Madhura Bachal: Recipe Master

There are three things that any Indian who lands in the US does: 1) Call his/her folks back home in India 2) Exchange Indian Rupee for U.S. dollars 3) Look up madhurasrecipe.com to try out his/her at cooking Indian food. This is no exaggeration. For most Indians who crave homemade food but have never really learned cooking, madhurasrecipes is the ultimate gift, doing all the handholding required to teach delicious recipes.

Madhura Bachal, sole creator of the site, says she herself was clueless about Indian cooking when she moved to the U.S. in 2007 and the website was to help as many Indians to eat healthy, tasty, authentic food as possible.

Born and brought up in Pune, India, she studied accounts and taxation law. After working at one of the top multinational corporations in India, she got married and moved to Chicago in 2007 with her husband Mangesh. After a stint as a banker, she took a break to bring up her daughter in 2008 and has since been a full-time stay-at-home mom—and utter recipe aficionado.

What makes this so notable—beyond the deliciousness of her dishes—is that Madhura's had but seven years of culinary experience. Yet today she is the go-to culinary guru for many Indians in the U.S. Here, she dishes on her tasty journey all the way from India to Chicago.

You have over 100,000 subscribers and 40 million views for your YouTube channel—Madhura’s Recipes—and over 16,000 on your Facebook page. These incredible statistics speak of your huge success. How did you first begin your journey with food? When did you really start investing in cooking?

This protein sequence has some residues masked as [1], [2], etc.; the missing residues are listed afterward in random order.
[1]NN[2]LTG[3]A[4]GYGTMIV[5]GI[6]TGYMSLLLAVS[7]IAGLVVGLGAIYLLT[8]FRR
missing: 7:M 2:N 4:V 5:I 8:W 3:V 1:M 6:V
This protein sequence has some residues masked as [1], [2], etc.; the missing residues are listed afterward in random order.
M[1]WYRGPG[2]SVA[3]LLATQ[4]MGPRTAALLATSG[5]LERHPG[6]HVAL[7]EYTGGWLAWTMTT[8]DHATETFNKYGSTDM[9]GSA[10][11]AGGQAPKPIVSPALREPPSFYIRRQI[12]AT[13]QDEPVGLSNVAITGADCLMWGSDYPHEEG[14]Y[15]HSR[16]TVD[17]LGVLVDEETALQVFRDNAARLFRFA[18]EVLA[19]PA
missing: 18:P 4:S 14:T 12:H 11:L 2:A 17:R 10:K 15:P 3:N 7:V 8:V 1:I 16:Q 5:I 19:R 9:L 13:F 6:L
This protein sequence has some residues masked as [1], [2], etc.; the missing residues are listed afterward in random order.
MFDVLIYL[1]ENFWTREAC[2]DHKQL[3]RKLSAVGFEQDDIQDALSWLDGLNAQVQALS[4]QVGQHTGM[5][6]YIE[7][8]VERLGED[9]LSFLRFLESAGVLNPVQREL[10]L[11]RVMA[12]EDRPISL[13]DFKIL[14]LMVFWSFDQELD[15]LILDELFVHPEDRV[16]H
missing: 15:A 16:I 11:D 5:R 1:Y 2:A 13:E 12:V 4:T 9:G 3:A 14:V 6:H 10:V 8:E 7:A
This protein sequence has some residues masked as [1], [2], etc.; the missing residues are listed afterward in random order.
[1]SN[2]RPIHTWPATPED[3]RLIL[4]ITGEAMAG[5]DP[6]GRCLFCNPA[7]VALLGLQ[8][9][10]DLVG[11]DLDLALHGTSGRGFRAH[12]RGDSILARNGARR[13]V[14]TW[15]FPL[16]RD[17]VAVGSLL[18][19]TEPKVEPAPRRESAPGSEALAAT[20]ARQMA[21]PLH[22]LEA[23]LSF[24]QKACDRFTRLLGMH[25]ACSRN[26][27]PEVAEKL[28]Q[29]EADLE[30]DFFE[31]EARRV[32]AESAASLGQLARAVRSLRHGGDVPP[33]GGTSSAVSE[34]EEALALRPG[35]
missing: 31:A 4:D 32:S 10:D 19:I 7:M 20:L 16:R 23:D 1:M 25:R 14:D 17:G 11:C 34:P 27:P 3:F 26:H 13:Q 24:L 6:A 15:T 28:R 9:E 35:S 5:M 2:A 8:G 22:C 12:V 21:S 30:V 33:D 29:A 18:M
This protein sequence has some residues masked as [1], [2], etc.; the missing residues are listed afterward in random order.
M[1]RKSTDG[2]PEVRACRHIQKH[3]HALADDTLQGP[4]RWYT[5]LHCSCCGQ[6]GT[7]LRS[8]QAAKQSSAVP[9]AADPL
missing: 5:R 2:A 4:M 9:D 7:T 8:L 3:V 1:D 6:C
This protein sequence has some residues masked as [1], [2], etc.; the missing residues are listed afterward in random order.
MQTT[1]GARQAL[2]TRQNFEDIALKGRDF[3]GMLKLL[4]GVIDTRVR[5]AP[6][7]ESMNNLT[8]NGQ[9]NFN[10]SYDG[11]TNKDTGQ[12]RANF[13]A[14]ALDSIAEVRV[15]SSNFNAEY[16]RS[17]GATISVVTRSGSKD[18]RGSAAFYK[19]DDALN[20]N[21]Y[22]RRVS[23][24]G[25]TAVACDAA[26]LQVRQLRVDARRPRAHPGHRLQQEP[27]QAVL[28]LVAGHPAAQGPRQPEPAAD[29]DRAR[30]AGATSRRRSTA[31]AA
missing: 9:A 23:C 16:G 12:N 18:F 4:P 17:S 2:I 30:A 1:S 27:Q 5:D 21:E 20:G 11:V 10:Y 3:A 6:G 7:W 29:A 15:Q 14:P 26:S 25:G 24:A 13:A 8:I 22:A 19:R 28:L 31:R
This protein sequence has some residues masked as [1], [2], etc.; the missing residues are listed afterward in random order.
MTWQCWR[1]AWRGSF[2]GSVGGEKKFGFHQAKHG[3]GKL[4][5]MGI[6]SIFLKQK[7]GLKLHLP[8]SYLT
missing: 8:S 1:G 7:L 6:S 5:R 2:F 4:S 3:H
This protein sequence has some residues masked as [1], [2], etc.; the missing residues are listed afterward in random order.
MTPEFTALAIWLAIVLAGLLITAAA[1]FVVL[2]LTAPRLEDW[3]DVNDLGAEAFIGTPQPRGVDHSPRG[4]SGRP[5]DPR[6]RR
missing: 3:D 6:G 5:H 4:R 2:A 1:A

My cooking journey started only after I got married. Believe me, I had never tried out cooking before I tied the knot. However, I was always observing my mother in the kitchen and this helped me when I actually started cooking. I was completely disappointed with the Indian food in the U.S. and as a foodie, I had no option but to cook after we moved to America in 2007. The journey of madhurasrecipe.com started at the end of 2009 when my husband’s colleagues started asking me for the recipe of special dishes he took to work in his lunchbox. His friends were big fans of my cooking and would continuously prod me to share the recipes. They were the ones who suggested that I start a blog with recipes in it.

But then my husband went a step beyond that and started a website. He did a ton of research online and registered a domain. He worked late night hours to design the entire website all by himself, despite having a full time job. Then he presented madhurasrecipe.com as my birthday gift in January 2010. We didn't even have a good video camera. We completed all our first recipes using normal digital camera. Initially we only had handheld cameras during shoots and later we borrowed my friend’s tripod for trial purposes for a few days. This is how madhurasrecipe.com was born. But we filmed over 100 recipes in next three months.

In India, moms are our first cooking gurus. Tell us a bit about your childhood, your trust with cooking and your mom’s role in your success.